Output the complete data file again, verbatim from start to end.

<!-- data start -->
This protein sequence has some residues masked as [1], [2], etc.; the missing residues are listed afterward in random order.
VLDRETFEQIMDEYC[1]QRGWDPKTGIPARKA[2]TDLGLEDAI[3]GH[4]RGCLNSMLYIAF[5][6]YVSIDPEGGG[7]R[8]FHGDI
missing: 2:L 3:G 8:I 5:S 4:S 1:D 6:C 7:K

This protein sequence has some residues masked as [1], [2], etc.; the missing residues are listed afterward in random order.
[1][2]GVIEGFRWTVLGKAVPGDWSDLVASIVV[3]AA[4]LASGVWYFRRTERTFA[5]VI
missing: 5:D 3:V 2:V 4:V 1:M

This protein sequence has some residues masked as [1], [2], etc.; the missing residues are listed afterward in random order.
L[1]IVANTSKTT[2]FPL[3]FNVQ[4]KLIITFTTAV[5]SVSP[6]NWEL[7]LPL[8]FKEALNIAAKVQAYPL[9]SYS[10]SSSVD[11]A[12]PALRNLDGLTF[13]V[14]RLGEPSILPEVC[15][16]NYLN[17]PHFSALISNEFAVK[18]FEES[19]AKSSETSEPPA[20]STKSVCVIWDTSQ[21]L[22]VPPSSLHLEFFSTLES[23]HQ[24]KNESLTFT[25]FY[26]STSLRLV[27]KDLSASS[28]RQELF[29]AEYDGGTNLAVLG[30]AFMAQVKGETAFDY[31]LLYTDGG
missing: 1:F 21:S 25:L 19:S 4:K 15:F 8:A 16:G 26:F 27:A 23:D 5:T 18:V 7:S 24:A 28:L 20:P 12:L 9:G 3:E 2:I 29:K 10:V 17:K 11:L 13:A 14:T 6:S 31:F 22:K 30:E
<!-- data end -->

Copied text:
This protein sequence has some residues masked as [1], [2], etc.; the missing residues are listed afterward in random order.
VLDRETFEQIMDEYC[1]QRGWDPKTGIPARKA[2]TDLGLEDAI[3]GH[4]RGCLNSMLYIAF[5][6]YVSIDPEGGG[7]R[8]FHGDI
missing: 2:L 3:G 8:I 5:S 4:S 1:D 6:C 7:K

This protein sequence has some residues masked as [1], [2], etc.; the missing residues are listed afterward in random order.
[1][2]GVIEGFRWTVLGKAVPGDWSDLVASIVV[3]AA[4]LASGVWYFRRTERTFA[5]VI
missing: 5:D 3:V 2:V 4:V 1:M

This protein sequence has some residues masked as [1], [2], etc.; the missing residues are listed afterward in random order.
L[1]IVANTSKTT[2]FPL[3]FNVQ[4]KLIITFTTAV[5]SVSP[6]NWEL[7]LPL[8]FKEALNIAAKVQAYPL[9]SYS[10]SSSVD[11]A[12]PALRNLDGLTF[13]V[14]RLGEPSILPEVC[15][16]NYLN[17]PHFSALISNEFAVK[18]FEES[19]AKSSETSEPPA[20]STKSVCVIWDTSQ[21]L[22]VPPSSLHLEFFSTLES[23]HQ[24]KNESLTFT[25]FY[26]STSLRLV[27]KDLSASS[28]RQELF[29]AEYDGGTNLAVLG[30]AFMAQVKGETAFDY[31]LLYTDGG
missing: 1:F 21:S 25:L 19:S 4:K 15:F 8:A 16:G 26:F 27:A 23:D 5:T 18:V 7:S 24:A 28:L 20:P 12:L 9:G 3:E 2:I 29:K 10:V 17:K 11:L 13:A 14:T 6:S 31:F 22:K 30:E